Pride And Prejudice Essay

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While Elizabeth certainly recognizes the importance of class, particularly in the awkwardness of Mr. Collins’ interaction with Mr. Darcy, Austen’s novel as a whole paints a more nuanced portrait of social rank. The moral opinion regarding the issue being formally summarized in Elizabeth’s rebuttal of Lady Catherine De Bourgh:
‘I am only resolved to act in that manner, which will, in my own opinion, constitute my happiness, without reference to you, or to any person so wholly unconnected with me’ (Austen 233).
It is Elizabeth’s resolve to think independent of social class that places Austen’s stance purely in line with the individual above the ranks of society as a whole. Elizabeth is not without experiencing the discomfort of social
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Elizabeth Bennett being the ultimate conduit of Austen’s views. Elizabeth stands in stark contrast to the man in the novel who most epitomizes social norms. Mr Collins is humorously sad in his endeavor to acquiescence to the social hierarchy in his life. His worshiping of Lady Catherine De Bourgh is borderline hedonistic, and the self satisfaction he gains from her acquaintance is a sickeningly submissive social idolization. Further, the relationship between Lady Catherine and Mr. Collins is equally parasitic and symbiotic. Whereby, Lady Catherine gains social adoration from Mr. Collins, and Mr. Collins gains a feeling of self-worth from Lady Catherine, all the while, Lady Catherine sits on top of Mr. Collins and everyone else in the novel in social rank, literally instilling anxiety in to those she meets, take Maria, Miss Lucas’s sister for example. The height of Mr. Collins’ gross indulgence of flattery comes in his manic resolve to approach Mr. Darsey, Lady Catherine’s nephew. Elizabeth, reads the situation and anticipates Mr. Darsey’s discomfort, and she warms Collins:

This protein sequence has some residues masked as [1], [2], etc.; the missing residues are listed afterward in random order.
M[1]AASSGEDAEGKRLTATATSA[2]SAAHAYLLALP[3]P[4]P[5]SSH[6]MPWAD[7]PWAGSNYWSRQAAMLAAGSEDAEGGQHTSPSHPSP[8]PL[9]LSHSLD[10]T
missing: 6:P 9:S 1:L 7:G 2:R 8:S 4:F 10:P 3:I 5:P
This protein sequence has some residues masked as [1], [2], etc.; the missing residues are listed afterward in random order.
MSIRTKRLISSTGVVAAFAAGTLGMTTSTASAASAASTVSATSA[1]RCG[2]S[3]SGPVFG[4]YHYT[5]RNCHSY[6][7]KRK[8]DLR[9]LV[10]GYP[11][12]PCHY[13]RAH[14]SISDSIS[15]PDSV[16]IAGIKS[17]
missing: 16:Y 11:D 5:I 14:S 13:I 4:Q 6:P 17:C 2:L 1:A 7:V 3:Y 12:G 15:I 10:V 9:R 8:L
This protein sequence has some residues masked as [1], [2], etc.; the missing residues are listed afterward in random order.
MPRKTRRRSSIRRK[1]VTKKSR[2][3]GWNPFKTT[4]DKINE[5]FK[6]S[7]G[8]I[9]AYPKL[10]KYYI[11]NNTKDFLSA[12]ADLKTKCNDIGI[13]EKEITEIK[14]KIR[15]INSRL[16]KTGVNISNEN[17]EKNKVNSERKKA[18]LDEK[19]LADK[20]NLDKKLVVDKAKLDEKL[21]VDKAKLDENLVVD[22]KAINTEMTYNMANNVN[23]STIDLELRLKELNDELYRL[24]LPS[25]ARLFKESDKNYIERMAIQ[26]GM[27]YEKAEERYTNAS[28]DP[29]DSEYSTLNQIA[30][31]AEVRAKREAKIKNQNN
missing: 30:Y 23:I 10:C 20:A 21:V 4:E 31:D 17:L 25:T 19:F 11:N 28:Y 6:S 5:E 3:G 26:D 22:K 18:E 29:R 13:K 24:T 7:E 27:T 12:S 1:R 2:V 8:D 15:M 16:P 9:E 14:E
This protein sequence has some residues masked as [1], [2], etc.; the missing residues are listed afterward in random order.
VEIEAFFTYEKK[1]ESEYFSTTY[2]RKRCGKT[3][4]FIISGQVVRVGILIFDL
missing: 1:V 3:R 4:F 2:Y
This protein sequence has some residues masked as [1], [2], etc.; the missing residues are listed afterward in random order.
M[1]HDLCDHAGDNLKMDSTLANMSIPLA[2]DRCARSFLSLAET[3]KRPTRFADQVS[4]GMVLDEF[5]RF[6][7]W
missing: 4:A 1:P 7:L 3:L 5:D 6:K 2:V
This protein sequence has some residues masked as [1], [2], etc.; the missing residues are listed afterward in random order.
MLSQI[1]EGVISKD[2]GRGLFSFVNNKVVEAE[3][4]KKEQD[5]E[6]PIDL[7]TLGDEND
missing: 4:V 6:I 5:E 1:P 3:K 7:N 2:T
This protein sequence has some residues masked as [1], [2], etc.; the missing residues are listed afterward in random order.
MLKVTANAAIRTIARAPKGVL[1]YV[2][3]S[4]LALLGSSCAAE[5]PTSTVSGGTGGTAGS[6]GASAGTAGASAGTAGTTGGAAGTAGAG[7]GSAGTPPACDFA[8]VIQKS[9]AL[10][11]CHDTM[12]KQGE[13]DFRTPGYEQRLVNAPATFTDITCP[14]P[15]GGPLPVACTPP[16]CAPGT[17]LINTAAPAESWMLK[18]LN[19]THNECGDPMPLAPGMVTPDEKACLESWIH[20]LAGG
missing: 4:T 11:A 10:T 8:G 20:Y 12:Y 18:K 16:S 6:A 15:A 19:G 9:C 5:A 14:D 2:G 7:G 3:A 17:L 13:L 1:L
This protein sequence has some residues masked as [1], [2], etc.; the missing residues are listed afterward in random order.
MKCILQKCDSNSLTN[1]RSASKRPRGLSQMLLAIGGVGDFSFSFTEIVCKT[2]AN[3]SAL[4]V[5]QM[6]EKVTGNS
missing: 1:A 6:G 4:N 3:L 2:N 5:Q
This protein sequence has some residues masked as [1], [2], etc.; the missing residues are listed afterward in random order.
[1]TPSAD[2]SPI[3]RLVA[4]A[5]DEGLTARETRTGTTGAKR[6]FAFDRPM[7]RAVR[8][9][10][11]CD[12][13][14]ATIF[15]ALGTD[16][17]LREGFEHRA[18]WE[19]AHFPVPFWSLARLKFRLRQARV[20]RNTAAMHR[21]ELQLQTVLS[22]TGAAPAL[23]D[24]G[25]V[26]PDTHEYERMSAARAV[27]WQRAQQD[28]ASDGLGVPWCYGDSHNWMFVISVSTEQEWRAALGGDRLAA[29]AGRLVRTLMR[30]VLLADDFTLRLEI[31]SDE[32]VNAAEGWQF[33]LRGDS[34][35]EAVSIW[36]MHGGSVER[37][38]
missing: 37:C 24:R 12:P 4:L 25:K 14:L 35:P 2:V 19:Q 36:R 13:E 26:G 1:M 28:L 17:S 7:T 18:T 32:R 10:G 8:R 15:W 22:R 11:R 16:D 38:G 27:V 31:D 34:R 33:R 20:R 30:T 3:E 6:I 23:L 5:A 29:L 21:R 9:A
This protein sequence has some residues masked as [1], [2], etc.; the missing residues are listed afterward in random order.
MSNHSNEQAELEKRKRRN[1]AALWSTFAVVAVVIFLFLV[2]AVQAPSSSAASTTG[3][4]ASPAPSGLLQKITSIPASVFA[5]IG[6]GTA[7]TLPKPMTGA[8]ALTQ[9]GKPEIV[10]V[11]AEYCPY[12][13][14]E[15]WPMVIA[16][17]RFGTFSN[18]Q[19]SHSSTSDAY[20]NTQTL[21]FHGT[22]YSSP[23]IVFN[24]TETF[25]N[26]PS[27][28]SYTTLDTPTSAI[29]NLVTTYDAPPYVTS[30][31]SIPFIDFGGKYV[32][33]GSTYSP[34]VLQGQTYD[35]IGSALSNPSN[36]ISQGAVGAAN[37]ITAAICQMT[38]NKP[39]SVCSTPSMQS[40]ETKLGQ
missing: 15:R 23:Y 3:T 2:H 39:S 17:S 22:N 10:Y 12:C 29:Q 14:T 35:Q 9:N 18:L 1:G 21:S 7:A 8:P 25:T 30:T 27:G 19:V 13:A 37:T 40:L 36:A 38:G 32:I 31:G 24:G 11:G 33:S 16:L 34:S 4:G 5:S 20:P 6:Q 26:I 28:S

Elizabeth tried hard to dissuade him from such a scheme; assuring him that Mr. Darcy would consider his addressing him without introduction as an impertinent freedom, rather than a compliment to his aunt” (Austen 66).
While Elizabeth is right that it would cause Mr. Darcy discomfort, at this points she is not able to recognize that it is more out of social anxiety on the part

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